2019 is the year we truly start to take care of ourselves on our time off, which is why creative travel and wellness holidays are the thing of ‘now’ in the travel industry.
Once upon a time, a vacation meant drinks, lots of food, tours and shopping. But many of us are tiring a little, even on our trips.
Recently, there’s been a shift in the reasons many of us choose to get away – we want to switch off from the pressures of modern-day life.
Why creative travel and wellness holidays?
The new kind of break, the one that will continue to rise as one of the most sought-after in 2019, is the ‘wellness escape’. It’s an enriching life experience – a creative travel or wellness holiday – where we return home feeling great about ourselves.
Wellness has become a booming industry, evidenced by the fact Lonely Planet has just published a gorgeous hard-cover guide on the topic, Wellness Escapes.
Get creative booking your travel this year
The publication presents an inspiring breadth of offerings around the globe.
Yoga retreats (we’ve published a story about a retreat in Turkey if you’re interested)
Fitness and wellness festivals around the world
Creativity workshops and personal growth opportunities
Health spas and nutrition getaways
Akin to other collectable Lonely Planet guides like Culture Trails and Everyday Adventures (released in 2018, be inspired by those titles here), Wellness Escapes is an item any wanderluster will want on the coffee table.
Wellness Escapes features a worldwide guide on the best, coolest and most energising creative travel, wellness holidays, meditation centres, health spas, fitness events (including LoveFit in the UK) and much more.
It’s a whole lot of love in one delicious book. Be inspired, get creative and healthy now.
I regularly share thoughts in Australia’s Get it Magazine, and this month it turned out to be high time to try a new exercise routine which is how I discovered the benefits of Reformer Pilates. If you’re looking to start a new exercise class and lacking confidence to get going, maybe my story will help you.
The benefits of Reformer Pilates: starting from scratch
Neatly drafted under the date ‘December 31, 2017’ (a good ten months ago), are a few resolutions for the year to come, including one that jumps out at me now, ‘join an exercise class’.
It’s something I wanted to try because classes have provided me with positive fitness structure in the past. I remember that first week back in January, keenly researching suitable options like dance, Barre, and the benefits of Reformer Pilates – things I was never game to try.
I was geared-up to get along to the initial sessions of the year, believing all newbies would start then too.
As the hour drew near however, the internal dialogue began: ‘Good God, you’re too old to join a dance class!’; ‘You won’t even make it through the first ten minutes without needing a sit-down and a bucket of water’; ‘Imagine how awesome everyone else looks in their designer active-wear (and how idiotic I’ll look in my eBay specials)’.
I panicked, realising exactly how many years it’s been since I survived a group fitness class, let alone be in the routine of attending.
For the past year I’ve maintained independent gym visits when I can, walks and Yoga, but I’m aware the body gets used to repetitive activities and we start to see that our efforts don’t really reap rewards. Something must change, although I’d still not gone to a class!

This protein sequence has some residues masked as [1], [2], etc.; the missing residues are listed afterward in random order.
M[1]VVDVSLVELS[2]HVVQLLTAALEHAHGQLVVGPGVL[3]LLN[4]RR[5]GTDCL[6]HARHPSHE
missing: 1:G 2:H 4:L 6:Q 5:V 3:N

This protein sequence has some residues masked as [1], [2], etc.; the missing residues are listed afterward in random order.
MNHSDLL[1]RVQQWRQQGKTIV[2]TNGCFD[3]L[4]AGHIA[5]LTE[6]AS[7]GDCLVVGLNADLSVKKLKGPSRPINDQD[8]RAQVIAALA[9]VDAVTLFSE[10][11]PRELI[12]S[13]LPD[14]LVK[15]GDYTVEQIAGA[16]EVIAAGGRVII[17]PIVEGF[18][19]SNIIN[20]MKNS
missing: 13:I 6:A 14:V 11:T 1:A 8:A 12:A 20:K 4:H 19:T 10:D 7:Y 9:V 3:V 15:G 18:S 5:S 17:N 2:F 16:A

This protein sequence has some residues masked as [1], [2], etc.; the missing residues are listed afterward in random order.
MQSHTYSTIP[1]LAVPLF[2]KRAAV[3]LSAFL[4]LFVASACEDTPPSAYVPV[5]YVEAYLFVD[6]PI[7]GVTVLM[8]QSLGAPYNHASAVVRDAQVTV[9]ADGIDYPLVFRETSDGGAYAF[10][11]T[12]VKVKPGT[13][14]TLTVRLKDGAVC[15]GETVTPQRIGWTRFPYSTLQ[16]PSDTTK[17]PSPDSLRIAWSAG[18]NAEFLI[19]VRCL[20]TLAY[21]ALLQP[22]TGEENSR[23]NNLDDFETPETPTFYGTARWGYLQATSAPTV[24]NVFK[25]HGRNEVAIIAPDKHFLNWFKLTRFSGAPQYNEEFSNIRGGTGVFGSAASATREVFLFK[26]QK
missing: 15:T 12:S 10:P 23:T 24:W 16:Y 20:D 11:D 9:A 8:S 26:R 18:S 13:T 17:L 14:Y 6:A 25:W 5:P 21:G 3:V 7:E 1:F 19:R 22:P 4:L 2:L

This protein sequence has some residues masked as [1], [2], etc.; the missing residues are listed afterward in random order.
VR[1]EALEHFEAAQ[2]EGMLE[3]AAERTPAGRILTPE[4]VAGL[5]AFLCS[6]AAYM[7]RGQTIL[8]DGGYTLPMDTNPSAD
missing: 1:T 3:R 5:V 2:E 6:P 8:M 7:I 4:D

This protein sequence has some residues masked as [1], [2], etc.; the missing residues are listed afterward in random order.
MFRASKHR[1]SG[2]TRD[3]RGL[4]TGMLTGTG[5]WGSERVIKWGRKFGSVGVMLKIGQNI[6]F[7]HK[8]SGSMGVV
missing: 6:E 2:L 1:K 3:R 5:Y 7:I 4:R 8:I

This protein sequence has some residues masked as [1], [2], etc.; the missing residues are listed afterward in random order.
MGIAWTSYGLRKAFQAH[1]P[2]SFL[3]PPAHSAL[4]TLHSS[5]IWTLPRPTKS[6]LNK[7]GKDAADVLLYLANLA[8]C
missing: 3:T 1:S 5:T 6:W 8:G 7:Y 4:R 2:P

Getting to class and discovering the benefits of Reformer Pilates
Cooper – my fitness-fan, fun-loving other half, bit his tongue for the past year. I’ve only just learnt he’s reluctant to divulge certain truths to me. Apparently about five years into this 17-year thing we have going on, he told me he didn’t think a shirt I was wearing out one night suited me.
The wrath that ensued meant he thinks twice before sharing such insight. Of course, despite me having no recollection of said event, I insisted I’ve grown since then, and promised that honesty is the right way. (probably).
He proceeded to share a flyer found at his gym promoting a special deal on Reformer Pilates classes, reminding me that I had been interested to get into a class activity. The proposal was positively received (much to Cooper’s relief).
Reformer Pilates had always been something I knew would be beneficial, garnering similar results as Ballet which I loved, well, until I was 16. But the idea of figuring out the ‘apparatus’ (a ‘bed’ attached to springs that move a carriage along the bed’s frame – thought about too deeply, it may resemble a form of torture depicted in The Tudors), freaked me out.
Finding confidence to give a new class a go
In a headspace to give something new a go though, I signed up for a 10-class pass.
The beauty of this situation, for me at least, is that I need to use the class passes within a certain time-frame, must book the sessions in advance, and if I bail at the last minute (typical ‘me’) I lose the investment, because these come with a 48-hour cancellation rule. Seems I’m motivated by money, or loss of it, so I show up!
The first class was challenging, but not intimidating as I’d feared. The instructor set up my reformer, and explained each exercise, as has been the case in subsequent classes.
I left that first time with wobbling and shaking sensations in muscles I didn’t know existed! I still go to each class with excuses in my head about why I’m too tired, too busy and too uncoordinated to attend, but there’s something new going on now. I know for sure, that at the end of each class I’ll be glad I went.
After about five weeks I noticed the benefits of Reformer Pilates showing up – some nice tone, which has led to body-confidence I thought was long gone.
Full disclosure, I’m just back at work following a break of nearly two weeks, and I’m aware I need to leave my wine-loving-holiday-happy vibe behind and return to a healthier lifestyle. That said, I’m proud I pushed myself through significant years-old blocks to embrace something that works for me, now. Make or break your habits, one step (or class) at a time – studies show it’s how we genuinely accommodate new, better behaviours. I feel I’m finally there, and I’ve signed up for more! It’s not torture, really.